In Kentucky, a felony is a crime that is punishable by one year or more in state prison. Less serious crimes (called misdemeanors) are punishable by up to one year in jail.
For more information on misdemeanors in Kentucky, see Kentucky Misdemeanor Crimes by Class and Sentences.
Kentucky law designates felonies as capital offenses or Class A, B, C, or D felonies.
Murder is a capital offense in Kentucky. Capital offenses are punishable by:
(Ky. Rev. Stat. Ann. § § 507.020, 532.060.)
A class A felony is punishable by 20 to 50 years in prison, or life imprisonment. (Ky. Rev. Stat. Ann. § § 532.020, 532.060.) Rape of a child under the age of 12 is a Class A felony. (For more information on sex crimes and their penalties under Kentucky law, see Kentucky Sexual Battery Laws.)
Class B felonies in Kentucky are punishable by ten to 20 years’ imprisonment. (Ky. Rev. Stat. Ann. § § 532.020, 532.060.) For example, intentionally shooting someone and causing serious injury (first degree assault) is a Class B felony. (For more information on assault penalties in Kentucky, see Felony Assault in Kentucky.)
A conviction for a Class C felony can result in a prison term of five to ten years. (Ky. Rev. Stat. Ann. § § 532.020, 532.060.) Theft of property worth $10,000 or more is a Class C felony in Kentucky. (For more information on penalties for theft, see Kentucky Petty Theft and Other Theft Laws.)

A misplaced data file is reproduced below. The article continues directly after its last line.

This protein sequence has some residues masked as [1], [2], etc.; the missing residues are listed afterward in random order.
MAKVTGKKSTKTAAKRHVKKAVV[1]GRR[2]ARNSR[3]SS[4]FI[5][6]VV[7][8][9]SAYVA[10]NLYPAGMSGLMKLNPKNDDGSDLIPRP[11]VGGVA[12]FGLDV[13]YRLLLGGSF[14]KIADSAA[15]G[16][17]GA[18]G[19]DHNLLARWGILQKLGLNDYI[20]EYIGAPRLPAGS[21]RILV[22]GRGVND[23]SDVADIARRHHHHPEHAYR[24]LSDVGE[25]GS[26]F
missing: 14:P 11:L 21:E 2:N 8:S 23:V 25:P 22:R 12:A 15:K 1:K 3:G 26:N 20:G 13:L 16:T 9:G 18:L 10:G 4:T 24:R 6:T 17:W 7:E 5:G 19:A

Finally, a Class D felony is punishable by one to five years in prison. (Ky. Rev. Stat. Ann. § § 532.020, 532.060.) For example, trafficking marijuana near a school building is a Class D felony. (For more information on penalties for marijuana crimes, see Kentucky Marijuana Laws.)
In addition to prison terms, people who are convicted of felonies in Kentucky will be sentenced to pay a fine of $1,000 to $10,000.
(Ky. Rev. Stat. Ann. § 534.030.)
People who are convicted of felonies in Kentucky and have prior felony convictions are subject to longer prison terms than people who are convicted of the same crimes but do not have a felony criminal record.
(Ky. Rev. Stat. Ann. § 532.080.)
In most states, for all but the most serious crimes, there is a time limit (called the statute of limitations) before which the state must begin criminal prosecution. Kentucky is unusual because it has no statute of limitations for felony crimes.
For more information, see Kentucky Criminal Statute of Limitations.
A felony conviction can have serious and lasting consequences. Even after serving a prison term and paying a fine, a felony conviction can make if difficult to obtain a job, qualify for a professional license, or earn a graduate degree. If you are charged with a crime, the best way to avoid a conviction is to work with an experienced criminal defense attorney. An attorney can tell you how what to expect in court and how to protect your rights.